Chicago police officers will be required to report every time they point a gun at someone, according to an agreement made public Thursday between the city and Illinois Attorney General Lisa Madigan.

As part of the new procedure, police officers must radio in the use of a gun to the Office of Emergency Management, according to Madigan’s office. That will link the information electronically with the corresponding CPD reports and body-camera footage.

The decision to document each time an officer draws their gun was decried by the union representing rank-and-file officers. In fact, Fraternal Order of Police President Kevin Graham said he would “toss out the entire” court-ordered consent decree.

Police Supt. Eddie Johnson emphasized “To be clear, this notification requirement in no way prohibits officers from pointing a firearm at an offender when their safety or the safety of citizens is in jeopardy.”

Johnson also said the agreement shows the city is “moving the needle in the right direction” in terms of police reform.

“This shows people we negotiated these things honestly and faithfully,” he said.

The new procedure, part of the consent decree, is expected to go into effect in July 2019, Madigan’s office said.

The tentative deal was revealed at a hearing Thursday morning before U.S. District Judge Robert M. Dow Jr. Though the city and state are on board, the decree still needs court approval.

Under the agreement, an officer’s immediate supervisor also must be notified every time the pointing of a firearm has been reported, according to a news release from Madigan’s office. Supervisors must then review each incident to see if proper CPD procedures were followed and to deal with any misconduct.

Incidents also will be reviewed by CPD headquarters, which has 30 days to do so. Their written findings must be sent to the supervisor.

Speaking at a City Club of Chicago luncheon Thursday with mayoral candidate Lori Lightfoot and former CPD First Deputy Supt. John Escalante, Graham said federal oversight was not necessary and changes to CPD policy should be handled by an arbitrator.

“Everything that can be done can be done by negotiating between the FOP, the city of Chicago and the Chicago Police Department,” Graham said. “The reforms that are needed are not needed by a federal judge.”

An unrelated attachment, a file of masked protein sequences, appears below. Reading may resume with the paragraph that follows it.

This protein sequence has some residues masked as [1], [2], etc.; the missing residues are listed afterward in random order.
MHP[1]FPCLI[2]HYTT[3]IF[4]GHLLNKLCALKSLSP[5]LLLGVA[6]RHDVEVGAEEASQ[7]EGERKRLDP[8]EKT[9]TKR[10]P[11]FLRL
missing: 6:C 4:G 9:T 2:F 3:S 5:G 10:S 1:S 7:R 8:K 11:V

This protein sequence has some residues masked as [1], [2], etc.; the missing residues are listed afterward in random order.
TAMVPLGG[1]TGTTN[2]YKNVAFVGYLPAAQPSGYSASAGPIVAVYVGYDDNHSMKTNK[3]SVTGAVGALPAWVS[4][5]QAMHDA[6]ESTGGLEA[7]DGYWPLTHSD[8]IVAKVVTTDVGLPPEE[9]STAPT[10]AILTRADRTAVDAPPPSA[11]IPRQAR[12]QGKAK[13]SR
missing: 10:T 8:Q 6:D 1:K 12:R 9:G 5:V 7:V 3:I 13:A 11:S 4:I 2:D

The panel discussion elicited several testy exchanges between Graham and Lightfoot, the former president of the Chicago Police Board.

Last month, Dow denied the FOP’s motion to intervene and join as a party to Madigan’s lawsuit. The union has since appealed.

Both Graham and Lightfoot addressed about a half dozen reporters in the rear of the Maggiano’s banquet hall before the panel started.

Several members of the FOP were seated just a few feet away from Lightfoot as she railed against the union and praised the consent decree. At one point, FOP Vice President Martin Preib — who also serves as the union’s spokesman — looked up from his lunch and said “bulls—” as Lightfoot was speaking to the assembled media just a few feet away from him. He declined when asked to comment on Lightfoot’s remarks but, in a tweet, he accused a Sun-Times reporter of eavesdropping.

State Sen. Kwame Raoul, the Democratic nominee for Madigan’s job, issued a statement saying he is “encouraged by the prospects for meaningful and sustainable change” and called the latest agreement on gun-pointing “an important advance, one that acknowledges the seriousness of the CPD’s need to earn the trust of the people it polices.”

The Illinois chapter of the American Civil Liberties Union likewise called the gun-pointing report requirement “welcome news” that was reached because the city “heeded recent public demands supporting this common-sense proposal.”

But it wasn’t enough, the ACLU said. They want the decree revised still further to include a crisis intervention program and addresses how police interact with people with disabilities.

Lightfoot, who resigned as Police Board president to run for mayor, applauded the agreement.

“It’s a very serious thing when an officer believes it’s not just necessary to unholster his gun but to point his gun at someone with the potential to use deadly force,” Lightfoot said. “That is something that absolutely should be documented every time.”

Police officers already are required to document the use of force. This just adds a little more documentation, Lightfoot said.

“This is simply a matter of adding a check box to a form that has already been in use since the early 2000s.”